Last year, the Gold Creek Child Development Center in Juneau was operating at half capacity even though it had more than 100 kids on its wait list. It was struggling to hire and keep teachers. But after an infusion of aid money, Director Amanda Gornik says things have turned around.
“We’re expecting to be at full capacity, staff-wise, and we’re starting to increase our [student] numbers as well,” she said.
The state of Alaska received nearly $100 million dollars last year to support the ailing child care system. But by the end of the year, the state’s Child Care Assistance Program had distributed only about 5% of those federal funds — most of them from the American Rescue Plan Act — in its first round of grants.
Now it has a plan for the rest of the money. Just over $45 million is slated to go directly to child care providers like Gornik.
She has applied for another grant and says the first is already helping because she’s been able to make new hires.
“We will have a total of 15 staff members inside our facility,” Gornik said. “So we’ve almost doubled.”
That means she can enroll kids from the waiting list, so her classrooms are filling up. And she says more staff is better for everyone.
“Kids can feel everything,” she said. “When a staff member comes in and they’re stressed and overworked, the kids feel it. Having more staff to be able to handle the work, decrease the stress. Our students are happier and feeling less stressed as well.”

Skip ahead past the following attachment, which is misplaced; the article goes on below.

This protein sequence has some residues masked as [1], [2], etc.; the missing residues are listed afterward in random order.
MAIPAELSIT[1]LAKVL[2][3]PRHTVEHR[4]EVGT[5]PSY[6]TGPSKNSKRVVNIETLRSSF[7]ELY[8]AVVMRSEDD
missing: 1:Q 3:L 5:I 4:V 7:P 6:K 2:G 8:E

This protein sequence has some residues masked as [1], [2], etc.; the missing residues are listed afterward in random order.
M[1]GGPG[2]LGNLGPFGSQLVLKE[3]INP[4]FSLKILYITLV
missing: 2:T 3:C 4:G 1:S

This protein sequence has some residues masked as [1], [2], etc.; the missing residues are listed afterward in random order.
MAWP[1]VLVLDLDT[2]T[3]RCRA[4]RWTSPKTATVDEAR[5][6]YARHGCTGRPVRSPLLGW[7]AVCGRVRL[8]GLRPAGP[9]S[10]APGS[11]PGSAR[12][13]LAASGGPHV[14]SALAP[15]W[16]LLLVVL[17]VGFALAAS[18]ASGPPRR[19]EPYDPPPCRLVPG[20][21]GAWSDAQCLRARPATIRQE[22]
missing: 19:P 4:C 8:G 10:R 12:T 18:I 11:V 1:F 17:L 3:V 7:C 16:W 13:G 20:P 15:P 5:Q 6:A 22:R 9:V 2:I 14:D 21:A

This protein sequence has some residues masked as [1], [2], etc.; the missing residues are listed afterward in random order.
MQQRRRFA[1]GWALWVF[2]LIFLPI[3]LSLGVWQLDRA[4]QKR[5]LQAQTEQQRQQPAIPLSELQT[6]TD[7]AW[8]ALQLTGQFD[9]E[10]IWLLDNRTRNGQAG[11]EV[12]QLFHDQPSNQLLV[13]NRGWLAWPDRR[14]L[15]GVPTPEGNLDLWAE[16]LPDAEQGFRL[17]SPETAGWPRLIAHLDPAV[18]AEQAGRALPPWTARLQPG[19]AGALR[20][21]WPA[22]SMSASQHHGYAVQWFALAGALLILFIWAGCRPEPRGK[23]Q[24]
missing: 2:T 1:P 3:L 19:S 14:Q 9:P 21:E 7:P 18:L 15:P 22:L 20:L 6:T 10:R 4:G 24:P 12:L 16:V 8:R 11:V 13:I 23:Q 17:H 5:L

The first influx of money hasn’t solved every child care center’s hiring woes. Up the road at Little Eagles and Ravens Nest Child Care, administrator Jamie Shanley says she made a much needed hire in January, but she still needs more staff.
“We are still actively recruiting, and the applicant pool is very small or non-existent. We’re really exhausting our resources and finding different and creative ways to recruit,” Shanley said.
She says the child care system has been broken for a long time — centers have to choose between paying low wages or charging parents more than they can pay.
“We need reliable money. We need to know how much it’s going to be every month. And, you know, something that’s gonna be long lasting,” she said.
Shanley applied for $30,000 in relief money from the state last week.
Christina Hulquist works for the state’s health and social services department, which is administering the grants. She says the “long lasting” part is what took time to figure out. The plan is that direct assistance will continue through October of this year. The department is also investing millions in programs to ease financial strain on families and care centers.
“Now it’s just about getting all of those different strategies stood up, you know. Some of them are brand new programs, so they take a little bit longer, but it’s nice to have a vision and I feel great about the decisions we’ve made so far,” Hulquist said.
The good feeling is echoed by early childhood education boosters in Juneau. Blue Shibler runs Southeast Alaska Association for the Education of Young Children, a non-profit. She says the only criticism she’s heard from providers is that they would like to get the grants faster.
“The state, I do think, is doing their best in getting them out equitably. And as fast as they possibly can, while also making sure that they’re complying with all the federal guidance that comes with those funds,” Shibler said.
She praised the state for listening to providers more and investing in their feedback.
The state has begun sending out checks for the second phase of grant funding to child care centers. Applications will be open until June 1.